Dr Hilary Jones' Healthcare Guide - West Midlands - (Page 49)
GASTROENTEROLOGY – DIGESTIVE SYSTEM
DR JOHN WONG MBBCh, MD, FRCP graduated in the UK in 1993 and trained in the West
Midlands. He is now a consultant liver specialist and gastroenterologist at University Hospital Coventry.
He has a special interest in liver disease, performing interventional endoscopies and liver FibroScan.
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There are several ways to investigate
possible liver trouble. Liver function
tests (LFTs) are some of the most
common ‘routine’ blood tests
carried out. These tests examine
your liver enzymes (or proteins),
and any abnormality can offer a
clue to underlying liver problems.
Similarly, an abdominal ultrasound
scan is often performed for a
number of abdominal complaints.
For patients with acute liver disease, severe
disturbances on LFTs will indicate overwhelming
liver cell damage, resulting in symptoms such as
jaundice (yellow eyes and skin). In chronic liver
diseases, however, LFT abnormalities may be
mild and the symptoms may not appear until
the liver becomes damaged to the point of
cirrhosis (scarring) or liver failure.
A liver ultrasound showing any irregularity
may sound worrying, but it doesn’t always offer
a diagnosis or indicate a specific liver disease.
Abnormal liver test results
The most common causes of abnormal LFTs
include alcohol abuse and fatty liver disease.
Chronic viral infections such as hepatitis B or C
also need to be considered.
Abnormal LFTs may not indicate a primary
liver problem. They may also be due to a
condition where the liver is one of several
organs affected. If you have bowel issues, these
may be relevant. For instance, coeliac disease
(gluten allergy) can cause LFT abnormalities.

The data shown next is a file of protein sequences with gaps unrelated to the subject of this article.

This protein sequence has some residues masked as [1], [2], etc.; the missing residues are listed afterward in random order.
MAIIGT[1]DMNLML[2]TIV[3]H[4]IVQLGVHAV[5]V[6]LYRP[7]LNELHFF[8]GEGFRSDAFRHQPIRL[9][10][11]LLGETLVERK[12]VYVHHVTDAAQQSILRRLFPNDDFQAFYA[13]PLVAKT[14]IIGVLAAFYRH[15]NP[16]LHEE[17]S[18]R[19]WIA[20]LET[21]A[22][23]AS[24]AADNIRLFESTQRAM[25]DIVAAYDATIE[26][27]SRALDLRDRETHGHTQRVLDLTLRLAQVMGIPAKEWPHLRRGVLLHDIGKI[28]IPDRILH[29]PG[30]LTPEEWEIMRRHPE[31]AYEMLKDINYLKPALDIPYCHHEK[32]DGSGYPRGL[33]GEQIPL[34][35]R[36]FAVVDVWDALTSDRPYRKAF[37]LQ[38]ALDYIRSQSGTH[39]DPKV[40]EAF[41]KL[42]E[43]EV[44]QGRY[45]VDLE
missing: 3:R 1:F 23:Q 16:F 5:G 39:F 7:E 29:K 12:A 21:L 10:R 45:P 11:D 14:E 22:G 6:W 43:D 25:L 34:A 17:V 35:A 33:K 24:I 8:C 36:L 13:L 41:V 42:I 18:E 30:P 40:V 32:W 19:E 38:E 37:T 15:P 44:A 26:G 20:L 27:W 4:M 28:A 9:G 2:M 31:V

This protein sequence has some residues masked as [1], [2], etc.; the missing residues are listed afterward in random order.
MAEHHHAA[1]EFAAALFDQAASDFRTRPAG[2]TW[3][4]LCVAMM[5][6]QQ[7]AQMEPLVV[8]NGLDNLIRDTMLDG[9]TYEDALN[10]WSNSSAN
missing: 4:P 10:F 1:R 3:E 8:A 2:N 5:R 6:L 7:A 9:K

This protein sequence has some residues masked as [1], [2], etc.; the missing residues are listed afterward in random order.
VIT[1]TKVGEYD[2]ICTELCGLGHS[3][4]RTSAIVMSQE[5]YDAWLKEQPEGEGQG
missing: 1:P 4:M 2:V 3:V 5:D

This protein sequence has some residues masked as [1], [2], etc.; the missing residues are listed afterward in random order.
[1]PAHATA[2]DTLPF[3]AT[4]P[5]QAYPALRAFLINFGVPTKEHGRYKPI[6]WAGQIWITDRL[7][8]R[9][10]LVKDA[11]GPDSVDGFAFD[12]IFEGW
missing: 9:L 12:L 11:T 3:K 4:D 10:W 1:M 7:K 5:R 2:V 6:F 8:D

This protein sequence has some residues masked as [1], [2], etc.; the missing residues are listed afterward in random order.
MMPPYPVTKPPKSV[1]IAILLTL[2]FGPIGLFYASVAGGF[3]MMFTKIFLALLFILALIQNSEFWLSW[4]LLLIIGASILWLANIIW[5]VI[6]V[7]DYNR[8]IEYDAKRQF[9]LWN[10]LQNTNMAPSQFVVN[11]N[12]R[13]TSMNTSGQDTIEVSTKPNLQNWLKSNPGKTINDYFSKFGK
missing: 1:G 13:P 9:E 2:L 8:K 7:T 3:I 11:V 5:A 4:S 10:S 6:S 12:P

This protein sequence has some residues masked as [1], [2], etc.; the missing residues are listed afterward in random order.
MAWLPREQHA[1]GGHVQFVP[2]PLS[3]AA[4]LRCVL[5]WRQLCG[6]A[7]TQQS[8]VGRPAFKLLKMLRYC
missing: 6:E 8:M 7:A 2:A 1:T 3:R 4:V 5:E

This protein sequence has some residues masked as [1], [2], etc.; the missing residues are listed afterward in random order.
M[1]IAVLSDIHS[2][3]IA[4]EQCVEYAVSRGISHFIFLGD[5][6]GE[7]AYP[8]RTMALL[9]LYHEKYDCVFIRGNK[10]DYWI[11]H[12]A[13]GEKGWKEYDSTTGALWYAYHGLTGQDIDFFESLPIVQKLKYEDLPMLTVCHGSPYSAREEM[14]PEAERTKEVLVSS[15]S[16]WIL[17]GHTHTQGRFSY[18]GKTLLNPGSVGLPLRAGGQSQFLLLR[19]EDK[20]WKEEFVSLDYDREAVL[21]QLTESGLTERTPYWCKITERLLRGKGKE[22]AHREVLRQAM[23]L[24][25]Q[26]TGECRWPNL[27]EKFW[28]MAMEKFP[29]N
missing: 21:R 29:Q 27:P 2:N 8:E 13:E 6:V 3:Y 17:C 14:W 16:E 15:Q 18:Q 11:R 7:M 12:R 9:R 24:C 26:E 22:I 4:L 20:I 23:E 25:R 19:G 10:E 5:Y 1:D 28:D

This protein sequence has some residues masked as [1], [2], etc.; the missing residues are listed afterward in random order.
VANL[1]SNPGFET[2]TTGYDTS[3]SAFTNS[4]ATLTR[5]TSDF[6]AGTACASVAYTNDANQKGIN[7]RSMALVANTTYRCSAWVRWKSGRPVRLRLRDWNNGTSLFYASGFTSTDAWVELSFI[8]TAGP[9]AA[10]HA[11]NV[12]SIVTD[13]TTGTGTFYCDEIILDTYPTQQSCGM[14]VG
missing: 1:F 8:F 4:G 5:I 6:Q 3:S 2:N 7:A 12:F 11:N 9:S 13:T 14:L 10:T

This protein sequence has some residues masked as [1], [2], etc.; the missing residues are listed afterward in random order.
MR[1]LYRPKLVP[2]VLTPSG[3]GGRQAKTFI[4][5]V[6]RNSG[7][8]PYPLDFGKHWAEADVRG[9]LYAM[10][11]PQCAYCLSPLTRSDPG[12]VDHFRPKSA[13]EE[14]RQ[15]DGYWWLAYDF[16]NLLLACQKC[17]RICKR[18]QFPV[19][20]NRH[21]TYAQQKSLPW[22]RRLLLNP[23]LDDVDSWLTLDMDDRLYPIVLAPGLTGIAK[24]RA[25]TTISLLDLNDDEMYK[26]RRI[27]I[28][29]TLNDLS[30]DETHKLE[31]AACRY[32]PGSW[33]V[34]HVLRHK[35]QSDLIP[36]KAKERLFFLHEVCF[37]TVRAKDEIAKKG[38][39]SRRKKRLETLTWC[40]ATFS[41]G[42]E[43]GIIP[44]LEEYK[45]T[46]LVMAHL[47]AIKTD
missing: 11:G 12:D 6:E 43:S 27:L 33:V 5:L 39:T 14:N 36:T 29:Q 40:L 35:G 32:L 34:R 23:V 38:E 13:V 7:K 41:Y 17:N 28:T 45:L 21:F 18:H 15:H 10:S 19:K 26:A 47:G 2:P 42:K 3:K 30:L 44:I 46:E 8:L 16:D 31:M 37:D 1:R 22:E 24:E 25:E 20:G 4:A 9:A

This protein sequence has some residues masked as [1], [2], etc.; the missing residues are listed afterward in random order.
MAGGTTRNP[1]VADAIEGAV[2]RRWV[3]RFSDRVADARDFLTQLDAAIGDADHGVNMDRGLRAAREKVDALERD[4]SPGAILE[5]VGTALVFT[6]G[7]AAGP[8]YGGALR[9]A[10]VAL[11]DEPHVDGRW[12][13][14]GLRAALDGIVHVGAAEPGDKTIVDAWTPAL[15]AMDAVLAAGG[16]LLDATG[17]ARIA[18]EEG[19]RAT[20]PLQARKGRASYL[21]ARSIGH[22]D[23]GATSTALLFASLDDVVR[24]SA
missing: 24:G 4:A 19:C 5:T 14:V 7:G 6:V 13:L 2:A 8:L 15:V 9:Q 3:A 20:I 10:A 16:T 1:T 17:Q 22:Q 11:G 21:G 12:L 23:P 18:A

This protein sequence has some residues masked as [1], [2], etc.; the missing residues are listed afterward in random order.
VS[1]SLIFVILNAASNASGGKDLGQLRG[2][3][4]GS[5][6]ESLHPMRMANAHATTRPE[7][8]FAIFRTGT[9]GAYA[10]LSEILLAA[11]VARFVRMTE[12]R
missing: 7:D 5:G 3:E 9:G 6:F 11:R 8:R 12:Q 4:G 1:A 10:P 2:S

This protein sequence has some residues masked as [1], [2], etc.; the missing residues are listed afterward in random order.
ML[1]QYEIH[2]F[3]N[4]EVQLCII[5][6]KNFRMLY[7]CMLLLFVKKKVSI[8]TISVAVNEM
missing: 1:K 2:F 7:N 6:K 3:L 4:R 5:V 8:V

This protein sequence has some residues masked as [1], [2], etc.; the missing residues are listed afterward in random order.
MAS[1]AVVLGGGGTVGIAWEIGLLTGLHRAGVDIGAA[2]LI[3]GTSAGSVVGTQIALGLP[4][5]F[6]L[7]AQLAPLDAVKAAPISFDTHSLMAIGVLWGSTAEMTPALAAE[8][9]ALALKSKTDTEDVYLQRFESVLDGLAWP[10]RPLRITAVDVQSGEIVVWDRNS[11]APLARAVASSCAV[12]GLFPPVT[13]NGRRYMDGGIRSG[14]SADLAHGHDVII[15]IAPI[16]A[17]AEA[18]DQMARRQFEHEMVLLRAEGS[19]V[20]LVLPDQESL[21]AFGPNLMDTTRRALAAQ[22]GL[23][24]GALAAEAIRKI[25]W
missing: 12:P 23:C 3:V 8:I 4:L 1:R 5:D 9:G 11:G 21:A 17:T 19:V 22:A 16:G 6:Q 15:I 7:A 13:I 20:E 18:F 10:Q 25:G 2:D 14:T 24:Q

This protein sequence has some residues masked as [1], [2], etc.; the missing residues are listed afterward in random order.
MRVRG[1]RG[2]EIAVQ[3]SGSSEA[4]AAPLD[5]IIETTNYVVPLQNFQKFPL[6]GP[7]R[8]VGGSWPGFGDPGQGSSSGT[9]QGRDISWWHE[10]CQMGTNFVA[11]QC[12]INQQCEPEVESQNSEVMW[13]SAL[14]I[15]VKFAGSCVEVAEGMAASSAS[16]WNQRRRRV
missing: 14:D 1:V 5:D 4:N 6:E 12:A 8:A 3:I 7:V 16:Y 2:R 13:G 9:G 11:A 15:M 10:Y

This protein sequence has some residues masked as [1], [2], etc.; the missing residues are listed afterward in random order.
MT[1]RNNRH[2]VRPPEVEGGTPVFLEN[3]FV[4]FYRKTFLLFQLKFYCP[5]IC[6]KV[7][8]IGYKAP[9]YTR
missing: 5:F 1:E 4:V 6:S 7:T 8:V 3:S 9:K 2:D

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Liver problems are also closely associated
with those of the bile duct system. Liver test
abnormalities may be due to a cancer that is
causing congestion in the small bile channels
within the liver, or gallstones causing a blockage
in the main bile duct.
A patient's medical history may suggest a cause
for abnormal test results. For instance, a recent
new medication may be to blame. This could
be discontinued and follow-up tests performed
to monitor the effect on the liver.
Similarly, lifestyle changes such as cutting
down on alcohol that lead to improved LFTs
indicate that alcohol abuse may be an issue.
Further imaging tests such as CT scans or
liver MRIs, and sometimes a liver biopsy (taking
a liver sample), may be needed. When a
problem with the large bile duct is suspected,
a specialised endoscopy (tube) test or
endoscopic ultrasound (EUS) can be helpful.
Visit www.endoscopyplus.co.uk or
contact Dr John Wong at the following
hospitals: BMI The Meriden Hospital,
Coventry, call Jacqueline Wright (secretary)
on 02476 647065 or email jwright@
For Nuffield Health
Leamington Spa, call
Anna Potts (secretary)
on 01926 436359 or
Table of Contents for the Digital Edition of Dr Hilary Jones' Healthcare Guide - West Midlands
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Dr Hilary Jones' Healthcare Guide - West Midlands